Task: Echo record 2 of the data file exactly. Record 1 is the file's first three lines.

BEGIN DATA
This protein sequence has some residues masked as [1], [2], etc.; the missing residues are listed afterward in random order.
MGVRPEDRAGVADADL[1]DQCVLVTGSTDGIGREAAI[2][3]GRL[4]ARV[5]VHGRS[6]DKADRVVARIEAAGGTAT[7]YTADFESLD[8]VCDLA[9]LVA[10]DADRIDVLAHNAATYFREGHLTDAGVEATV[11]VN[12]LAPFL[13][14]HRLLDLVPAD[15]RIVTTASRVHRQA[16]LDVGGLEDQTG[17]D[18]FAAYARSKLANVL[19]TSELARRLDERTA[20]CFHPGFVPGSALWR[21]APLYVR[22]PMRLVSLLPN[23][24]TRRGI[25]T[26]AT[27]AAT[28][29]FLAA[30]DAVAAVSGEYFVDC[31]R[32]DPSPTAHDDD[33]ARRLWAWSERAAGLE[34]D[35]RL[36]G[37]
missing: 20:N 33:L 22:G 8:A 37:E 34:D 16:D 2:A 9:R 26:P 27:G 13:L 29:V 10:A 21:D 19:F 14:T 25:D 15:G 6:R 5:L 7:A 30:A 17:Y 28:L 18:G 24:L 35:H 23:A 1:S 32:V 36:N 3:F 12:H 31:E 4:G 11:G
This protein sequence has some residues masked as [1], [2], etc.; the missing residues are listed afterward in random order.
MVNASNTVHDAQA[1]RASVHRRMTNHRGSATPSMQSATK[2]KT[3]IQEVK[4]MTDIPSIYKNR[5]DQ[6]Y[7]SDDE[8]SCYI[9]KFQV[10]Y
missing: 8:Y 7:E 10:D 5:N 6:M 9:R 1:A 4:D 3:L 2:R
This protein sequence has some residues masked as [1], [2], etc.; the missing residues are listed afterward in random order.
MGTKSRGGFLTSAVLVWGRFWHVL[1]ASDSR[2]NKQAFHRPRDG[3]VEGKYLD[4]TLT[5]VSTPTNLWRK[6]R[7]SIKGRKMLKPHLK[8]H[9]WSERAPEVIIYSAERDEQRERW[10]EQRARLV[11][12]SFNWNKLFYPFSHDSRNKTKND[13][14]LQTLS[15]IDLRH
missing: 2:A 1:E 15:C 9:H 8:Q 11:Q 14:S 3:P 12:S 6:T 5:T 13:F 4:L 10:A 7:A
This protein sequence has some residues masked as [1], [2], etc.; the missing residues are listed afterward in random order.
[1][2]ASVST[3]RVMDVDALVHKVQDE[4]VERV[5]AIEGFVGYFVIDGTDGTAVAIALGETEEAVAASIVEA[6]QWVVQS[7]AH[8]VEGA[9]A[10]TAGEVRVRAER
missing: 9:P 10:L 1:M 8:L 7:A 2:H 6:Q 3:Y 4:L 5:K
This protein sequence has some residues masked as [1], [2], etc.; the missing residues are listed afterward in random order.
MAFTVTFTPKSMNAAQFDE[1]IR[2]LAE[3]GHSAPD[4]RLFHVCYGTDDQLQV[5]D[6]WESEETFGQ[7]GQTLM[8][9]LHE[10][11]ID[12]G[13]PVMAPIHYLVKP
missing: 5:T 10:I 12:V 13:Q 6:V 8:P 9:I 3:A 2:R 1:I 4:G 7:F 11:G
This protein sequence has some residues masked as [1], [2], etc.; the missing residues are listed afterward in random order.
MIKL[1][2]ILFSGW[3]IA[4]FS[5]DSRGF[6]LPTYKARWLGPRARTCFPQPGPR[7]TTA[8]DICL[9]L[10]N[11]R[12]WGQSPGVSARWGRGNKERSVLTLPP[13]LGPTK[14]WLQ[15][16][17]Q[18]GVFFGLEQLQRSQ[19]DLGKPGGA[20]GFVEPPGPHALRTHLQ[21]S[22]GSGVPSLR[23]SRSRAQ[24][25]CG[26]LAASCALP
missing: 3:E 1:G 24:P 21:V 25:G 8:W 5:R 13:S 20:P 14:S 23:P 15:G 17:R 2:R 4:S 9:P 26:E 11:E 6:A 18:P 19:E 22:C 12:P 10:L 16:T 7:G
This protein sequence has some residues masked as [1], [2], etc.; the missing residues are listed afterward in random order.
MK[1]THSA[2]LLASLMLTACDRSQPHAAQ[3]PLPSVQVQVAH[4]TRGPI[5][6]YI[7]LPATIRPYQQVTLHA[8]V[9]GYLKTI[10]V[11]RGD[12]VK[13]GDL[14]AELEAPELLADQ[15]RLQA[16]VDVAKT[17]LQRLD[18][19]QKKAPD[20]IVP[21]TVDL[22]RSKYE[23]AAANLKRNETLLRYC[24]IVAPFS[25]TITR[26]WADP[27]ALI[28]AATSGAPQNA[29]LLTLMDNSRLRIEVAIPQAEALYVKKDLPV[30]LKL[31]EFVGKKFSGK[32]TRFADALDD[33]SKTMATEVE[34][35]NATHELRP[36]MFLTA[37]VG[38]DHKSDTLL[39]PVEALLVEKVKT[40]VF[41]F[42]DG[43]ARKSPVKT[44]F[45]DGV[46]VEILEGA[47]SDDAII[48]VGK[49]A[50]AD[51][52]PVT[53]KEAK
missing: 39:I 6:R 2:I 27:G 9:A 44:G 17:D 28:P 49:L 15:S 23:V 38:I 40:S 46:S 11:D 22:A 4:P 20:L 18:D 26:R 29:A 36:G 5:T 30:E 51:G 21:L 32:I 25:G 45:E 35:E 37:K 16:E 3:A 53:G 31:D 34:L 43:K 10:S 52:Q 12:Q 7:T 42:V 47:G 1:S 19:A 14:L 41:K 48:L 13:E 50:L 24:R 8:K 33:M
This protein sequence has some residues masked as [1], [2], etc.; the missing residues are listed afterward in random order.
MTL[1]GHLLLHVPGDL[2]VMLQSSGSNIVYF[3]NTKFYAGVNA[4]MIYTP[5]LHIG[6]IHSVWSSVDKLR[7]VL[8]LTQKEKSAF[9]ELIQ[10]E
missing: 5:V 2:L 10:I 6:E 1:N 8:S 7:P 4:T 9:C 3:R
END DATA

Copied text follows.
This protein sequence has some residues masked as [1], [2], etc.; the missing residues are listed afterward in random order.
MVNASNTVHDAQA[1]RASVHRRMTNHRGSATPSMQSATK[2]KT[3]IQEVK[4]MTDIPSIYKNR[5]DQ[6]Y[7]SDDE[8]SCYI[9]KFQV[10]Y
missing: 8:Y 7:E 10:D 5:N 6:M 9:R 1:A 4:D 3:L 2:R